It is never too early or too late to seek God’s wisdom about a [adult] son’s or daughter’s difficulties or needs. This kind of prayer unleashes God’s power in ways we don’t always understand, any more than we understand how electricity works. We need to connect ourselves to the power of God’s love often, even when we don’t see results. And we need to work at making Jesus Christ the Lord of our lives, the Lord of our worries.
First, ask the Father to intervene in a son’s or daughter’s life, especially if their situation is not in line with the message of God’s love and our redemption in Jesus. The Father is concerned about their well-being and will respond. Ask God to show you how he is already at work in their situation.
Second, ask God to send the Holy Spirit into their lives as a guide. Ask for the help they need to recognize God’s guidance.
Third, ask for the gift of understanding. Let go of your opinions and your desires to solve their problems. Our goal is to offer up our children to God and let Jesus do the “heavy lifting.” It is a rare adult son or daughter who can accept a parent’s unsolicited advice without feeling threatened.
Fourth, ask for God’s help in choosing just one detail to pray about. We must let go of knowing God’s whole plan for a loved one’s life, because their needs can easily get tangled up with our own.
Fifth, speak in ways that affirm your son or daughter. Ask respectful questions that will give you better understanding, such as “Could you tell me more about . . . ?” or “Have you ever thought about . . . ?” Act or serve in ways that reflect God’s love and that utilize the fruits of the Holy Spirit—peace, joy, patience, and understanding. These fruits of the Spirit may not always come naturally; you will need practice.
An Example of Surrender Prayer
Let’s follow our friend Russ through these steps for seeking God’s wisdom. At one time, his daughter, Alice, fled her home with her young son, Jeffrey, because her alcoholic husband had become verbally and physically abusive. Of course, Russ’s first prayer was for the safety of his daughter and grandchild. But after the immediate crisis had passed, Russ had no idea how to pray for her. “Should I pray that her husband, Howard, enter a twelve-step program?” he wondered. “Should I beg Jesus for reconciliation between them? Should I pray that Alice have the strength to divorce him? Show me how to pray my way through this mess.”
Step One: Watching for God’s intervention was difficult for Russ. He prayed, “God, show me how you are already working.” Then he reexamined the events of the previous week. As he did, Russ began to thank Jesus that Alice and Jeffrey were now living in safe emergency housing and that Howard had been given a chance to face his behavior and had already received family encouragement to get help.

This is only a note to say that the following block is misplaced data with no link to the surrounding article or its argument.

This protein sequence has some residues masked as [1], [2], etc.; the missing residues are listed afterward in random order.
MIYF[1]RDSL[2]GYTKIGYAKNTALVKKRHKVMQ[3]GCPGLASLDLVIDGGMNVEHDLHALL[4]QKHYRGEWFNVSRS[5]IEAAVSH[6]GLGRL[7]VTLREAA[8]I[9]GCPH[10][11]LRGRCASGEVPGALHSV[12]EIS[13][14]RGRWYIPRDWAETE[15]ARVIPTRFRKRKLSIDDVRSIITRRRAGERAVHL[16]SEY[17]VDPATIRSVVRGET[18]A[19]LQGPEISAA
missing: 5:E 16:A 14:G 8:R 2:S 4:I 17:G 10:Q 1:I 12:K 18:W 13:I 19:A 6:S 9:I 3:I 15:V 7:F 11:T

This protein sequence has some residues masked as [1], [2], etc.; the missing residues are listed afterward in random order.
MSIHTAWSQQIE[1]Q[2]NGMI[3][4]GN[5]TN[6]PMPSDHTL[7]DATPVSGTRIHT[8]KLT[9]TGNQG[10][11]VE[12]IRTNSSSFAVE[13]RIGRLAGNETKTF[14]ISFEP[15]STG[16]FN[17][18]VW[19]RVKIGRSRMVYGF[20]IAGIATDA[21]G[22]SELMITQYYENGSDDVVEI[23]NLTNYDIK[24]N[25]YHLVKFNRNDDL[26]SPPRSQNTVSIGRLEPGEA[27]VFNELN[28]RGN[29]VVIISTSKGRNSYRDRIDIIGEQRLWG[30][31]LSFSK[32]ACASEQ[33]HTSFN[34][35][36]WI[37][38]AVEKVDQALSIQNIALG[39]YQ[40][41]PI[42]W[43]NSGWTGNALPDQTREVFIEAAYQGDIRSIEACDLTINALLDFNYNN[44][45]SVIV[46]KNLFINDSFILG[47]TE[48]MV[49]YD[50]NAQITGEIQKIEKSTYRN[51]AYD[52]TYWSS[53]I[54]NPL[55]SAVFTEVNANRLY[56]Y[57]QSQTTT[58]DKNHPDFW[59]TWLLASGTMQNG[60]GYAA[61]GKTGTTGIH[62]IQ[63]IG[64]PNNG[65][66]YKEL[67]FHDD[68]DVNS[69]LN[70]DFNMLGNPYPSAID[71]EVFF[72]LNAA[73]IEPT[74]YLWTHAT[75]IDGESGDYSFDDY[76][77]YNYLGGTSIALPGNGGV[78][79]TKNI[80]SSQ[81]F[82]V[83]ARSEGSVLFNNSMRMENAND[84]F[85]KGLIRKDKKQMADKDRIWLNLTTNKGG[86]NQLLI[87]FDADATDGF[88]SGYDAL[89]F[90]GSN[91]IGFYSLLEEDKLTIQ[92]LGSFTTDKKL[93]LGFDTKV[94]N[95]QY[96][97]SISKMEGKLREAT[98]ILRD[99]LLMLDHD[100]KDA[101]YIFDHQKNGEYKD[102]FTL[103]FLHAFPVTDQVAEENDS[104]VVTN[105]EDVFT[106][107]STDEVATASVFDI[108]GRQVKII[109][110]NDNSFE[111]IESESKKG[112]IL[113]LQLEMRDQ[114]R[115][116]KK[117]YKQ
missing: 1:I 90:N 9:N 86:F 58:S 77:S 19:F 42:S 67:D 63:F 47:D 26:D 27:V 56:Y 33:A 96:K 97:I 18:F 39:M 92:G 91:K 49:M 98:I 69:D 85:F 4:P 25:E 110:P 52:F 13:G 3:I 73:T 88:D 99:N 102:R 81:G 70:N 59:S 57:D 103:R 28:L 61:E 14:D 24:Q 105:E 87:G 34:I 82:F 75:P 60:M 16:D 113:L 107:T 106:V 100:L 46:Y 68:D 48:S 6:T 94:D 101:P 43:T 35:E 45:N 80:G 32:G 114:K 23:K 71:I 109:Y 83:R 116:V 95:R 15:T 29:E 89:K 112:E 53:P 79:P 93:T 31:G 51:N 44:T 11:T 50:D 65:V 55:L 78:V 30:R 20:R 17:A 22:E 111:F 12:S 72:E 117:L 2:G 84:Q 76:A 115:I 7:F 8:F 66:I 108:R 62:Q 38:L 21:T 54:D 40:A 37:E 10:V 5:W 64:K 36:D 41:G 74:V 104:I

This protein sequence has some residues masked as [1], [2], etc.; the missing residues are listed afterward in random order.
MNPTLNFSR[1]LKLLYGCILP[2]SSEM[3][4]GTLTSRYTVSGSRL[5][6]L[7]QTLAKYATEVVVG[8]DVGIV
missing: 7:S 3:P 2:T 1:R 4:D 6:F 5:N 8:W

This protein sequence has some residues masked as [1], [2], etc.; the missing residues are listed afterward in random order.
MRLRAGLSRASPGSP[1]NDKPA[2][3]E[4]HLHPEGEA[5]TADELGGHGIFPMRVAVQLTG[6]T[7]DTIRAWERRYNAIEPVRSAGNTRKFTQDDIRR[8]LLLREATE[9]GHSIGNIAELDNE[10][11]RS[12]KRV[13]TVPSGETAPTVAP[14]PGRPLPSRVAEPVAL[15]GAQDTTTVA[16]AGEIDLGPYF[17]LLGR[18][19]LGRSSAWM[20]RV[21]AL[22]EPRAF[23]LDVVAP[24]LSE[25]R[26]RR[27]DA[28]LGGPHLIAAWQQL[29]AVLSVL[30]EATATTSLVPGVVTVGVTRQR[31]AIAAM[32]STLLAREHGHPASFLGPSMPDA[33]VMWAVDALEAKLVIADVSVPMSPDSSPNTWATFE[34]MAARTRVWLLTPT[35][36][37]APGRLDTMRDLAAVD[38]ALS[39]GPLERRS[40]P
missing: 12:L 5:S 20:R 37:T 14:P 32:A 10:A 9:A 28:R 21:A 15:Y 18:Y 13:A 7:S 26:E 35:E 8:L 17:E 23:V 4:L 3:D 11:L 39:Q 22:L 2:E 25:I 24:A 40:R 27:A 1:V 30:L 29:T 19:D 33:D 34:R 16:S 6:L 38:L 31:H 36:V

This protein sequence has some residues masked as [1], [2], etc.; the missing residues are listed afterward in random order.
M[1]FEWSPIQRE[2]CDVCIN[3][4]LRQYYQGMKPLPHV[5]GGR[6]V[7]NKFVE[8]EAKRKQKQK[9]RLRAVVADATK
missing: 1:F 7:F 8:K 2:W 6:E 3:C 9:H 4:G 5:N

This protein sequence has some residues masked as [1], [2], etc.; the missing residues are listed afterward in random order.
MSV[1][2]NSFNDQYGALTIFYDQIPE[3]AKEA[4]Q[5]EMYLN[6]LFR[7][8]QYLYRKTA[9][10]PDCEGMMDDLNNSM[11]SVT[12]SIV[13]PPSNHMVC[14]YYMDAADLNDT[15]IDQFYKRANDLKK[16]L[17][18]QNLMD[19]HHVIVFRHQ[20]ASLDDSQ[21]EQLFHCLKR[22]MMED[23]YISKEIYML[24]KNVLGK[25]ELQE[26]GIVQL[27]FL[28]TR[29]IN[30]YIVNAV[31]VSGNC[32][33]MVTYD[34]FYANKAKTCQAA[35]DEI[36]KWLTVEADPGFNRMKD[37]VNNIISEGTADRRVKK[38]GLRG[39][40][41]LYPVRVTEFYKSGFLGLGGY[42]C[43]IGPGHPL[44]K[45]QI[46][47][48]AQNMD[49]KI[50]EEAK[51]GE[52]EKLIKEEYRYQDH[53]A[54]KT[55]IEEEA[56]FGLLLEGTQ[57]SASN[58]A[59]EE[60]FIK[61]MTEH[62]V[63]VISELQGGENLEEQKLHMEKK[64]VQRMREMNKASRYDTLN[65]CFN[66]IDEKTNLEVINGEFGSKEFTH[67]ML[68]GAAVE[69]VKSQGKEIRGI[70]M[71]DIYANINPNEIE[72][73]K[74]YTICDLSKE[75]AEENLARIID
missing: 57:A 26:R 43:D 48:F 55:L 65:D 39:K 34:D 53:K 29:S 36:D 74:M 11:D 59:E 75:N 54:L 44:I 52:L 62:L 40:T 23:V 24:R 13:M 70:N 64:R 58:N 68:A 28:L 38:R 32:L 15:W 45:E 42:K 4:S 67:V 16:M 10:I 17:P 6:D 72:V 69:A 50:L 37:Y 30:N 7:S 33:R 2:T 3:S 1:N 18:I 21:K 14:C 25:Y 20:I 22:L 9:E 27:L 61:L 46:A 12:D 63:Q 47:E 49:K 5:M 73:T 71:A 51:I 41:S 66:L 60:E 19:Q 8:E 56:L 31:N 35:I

Steps Two and Three: Russ asked the Holy Spirit to help his daughter know what to do next. “Send her someone who will befriend her in the ways that she needs. Send her good advisors. I offer her to you. I offer myself to you and then to her in the ways that you show me.” He also began reading a book about alcoholism and its effects on family life.
Step Four: Russ prayed, “I need your wisdom about how to pray, Jesus. Show me one specific thing I can pray for.” Then after talking with his daughter, Russ began to pray for a more permanent living situation for Alice. At first it seemed as though God wasn’t listening. Alice’s finances presented a huge roadblock to renting. But after a few weeks, God intervened through some good friends. They invited Alice and Jeffrey to move into their oversized spare room. It was just what Alice and her son needed. So Russ was free to move on to praying for the next thing that God would show him.
Step Five: The next time Russ spoke with Alice, he said, “Wow! God must really love you to give you such good friends.” Then he rearranged his schedule so that he could visit his daughter, affirm her choice of a new home, and thank Alice’s friends in person.
We know that all things work together for good for those who love God, who are called according to his purpose. (Romans 8:28)
When you pray with an eye toward God’s step-by-step plan, you will become more confident about the Father’s ongoing care for your sons and daughters. You will realize that the Spirit of God is working even before you realize the need to ask. No matter how far your children might be from God or from the Church, you will begin to see the Holy Spirit working to change their hearts or to change situations that keep them from his love.
If you don’t see results, and if God’s love for a son or daughter seems to be invisible, resist the temptation to stop praying. Instead, you may want to intensify your prayer by dedicating yourself to spending more time in daily prayer, to a day-long retreat, to daily Mass, or to sacrifices like fasting. Any of these additional prayer decisions can be avenues for acting out your belief in the Holy Spirit, who is the heart and soul of prayer.
Read more helpful advice about interceding for your children from John and Therese Boucher in their book Praying for Our Adult Sons and Daughters: Placing Them in the Heart of God (The Word Among Us Press, 2012). Available at wau.org/books